On the Saturday morning NPR yuck-fest “Car Talk,” Tom and Ray Magliozzi make frequent jokes about art history majors and the utility – or lack thereof – of a degree in that subject.
Lately, some lawmakers and influential thinkers have been taking those wisecracks to heart. They’ve been pounding the drums for our colleges and universities to pump out more scientists, more engineers and more high-tech workers, with the implicit message that other endeavors, such as studying history, literature, philosophy and, yes, art history, are somehow lesser preoccupations. They do little or nothing to boost our economic competitiveness, the assumption goes.
Legislators in Florida have even considered instituting differential tuition, where students majoring in areas that are deemed to have less value to employers have to pay more for their degrees. There’s nothing implicit about that message. It’s as loud and clear as an unabridged, hardcover copy of “Don Quixote” landing on your nightstand – go near those English professors at your peril!
Last week, however, advocates for the humanities responded to the naysayers with a study of their own, saying that a broad-based education and the ability to think analytically and critically, develop ideas and grasp other cultures is just as important to our economic and social prospects as a horde of system administrators or biomedical engineers.
Conducted under the aegis of the American Academy of Arts and Sciences, the report points out that “At the very moment when China and some European nations are seeking to replicate our model of broad education in the humanities, social sciences and natural sciences as a stimulus to innovation and a source of social cohesion, we are instead narrowing our focus and abandoning our sense of what education has been and should continue to be.”
The proponents of a greater emphasis on math and science in higher education have argued that students need to be able to find jobs in a still-tough employment market and, what’s more, they need to be able to find lucrative jobs in order to pay off their student loans and gain a foothold in the middle class. In a discussion of the possibility of differential tuition, Florida Gov. Rick Scott exclaimed, “Is it a vital interest to the state to have more anthropologists? I don’t think so.”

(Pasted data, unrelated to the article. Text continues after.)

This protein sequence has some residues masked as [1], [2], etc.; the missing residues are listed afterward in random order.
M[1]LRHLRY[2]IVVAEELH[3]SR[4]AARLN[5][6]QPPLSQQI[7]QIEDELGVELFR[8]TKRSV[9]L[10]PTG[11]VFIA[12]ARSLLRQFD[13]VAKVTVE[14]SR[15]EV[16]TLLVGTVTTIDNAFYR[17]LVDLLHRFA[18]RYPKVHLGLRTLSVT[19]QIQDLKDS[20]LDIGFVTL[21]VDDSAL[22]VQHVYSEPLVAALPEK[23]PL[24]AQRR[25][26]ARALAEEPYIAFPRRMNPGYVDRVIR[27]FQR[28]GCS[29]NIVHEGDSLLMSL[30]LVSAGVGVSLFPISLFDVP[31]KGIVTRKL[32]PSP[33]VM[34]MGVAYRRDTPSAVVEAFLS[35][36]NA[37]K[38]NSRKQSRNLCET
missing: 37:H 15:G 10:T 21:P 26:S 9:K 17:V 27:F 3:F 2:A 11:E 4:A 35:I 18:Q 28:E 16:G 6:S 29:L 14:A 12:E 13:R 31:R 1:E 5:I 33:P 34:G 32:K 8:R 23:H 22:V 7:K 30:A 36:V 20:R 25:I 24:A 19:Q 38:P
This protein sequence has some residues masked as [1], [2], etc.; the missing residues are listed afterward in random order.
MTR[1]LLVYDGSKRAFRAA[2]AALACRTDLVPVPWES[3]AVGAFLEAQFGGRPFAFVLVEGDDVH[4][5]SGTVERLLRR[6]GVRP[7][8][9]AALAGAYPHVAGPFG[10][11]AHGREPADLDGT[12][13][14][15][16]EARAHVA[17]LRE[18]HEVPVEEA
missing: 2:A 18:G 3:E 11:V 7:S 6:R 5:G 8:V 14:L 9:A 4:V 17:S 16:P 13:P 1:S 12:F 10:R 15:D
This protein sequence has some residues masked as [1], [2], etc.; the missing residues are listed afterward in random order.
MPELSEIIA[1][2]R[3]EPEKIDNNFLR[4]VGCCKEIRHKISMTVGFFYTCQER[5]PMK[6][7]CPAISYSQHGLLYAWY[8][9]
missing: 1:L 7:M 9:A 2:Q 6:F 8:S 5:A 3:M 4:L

We suspect there’s also a strain of anti-intellectualism and political animus in the belief that math and science should go atop the academic pyramid – colleges and universities should emphasize training and utilitarian value, they say, not graduate scholars versed in Marxist perspectives on “The Simpsons.”
But Richard Brodhead, the president of Duke University and a member of the panel that compiled the report, effectively spoke up for the value of the liberal arts in an interview on the “PBS NewsHour,” pointing out that “We need to remind the world that what makes a person successful are not thing things that get you a job the day you graduate. I know almost no one at 40 or 50 who is doing the thing they did the day they got out of college. And when people end up being able to lead successful and creative lives, it is typically because they had a very broad range of skills that they were able to use in versatile and opportunistic ways as life unfolded.”
Sure, calculus, quantum engineering or environmental technology are essential to explore for those who have an aptitude in those areas. But we shouldn’t neglect the humanities along the way. It’s not time yet to consign Socrates, Shakespeare, Michelangelo, Beethoven or Picasso to the ash heap of history.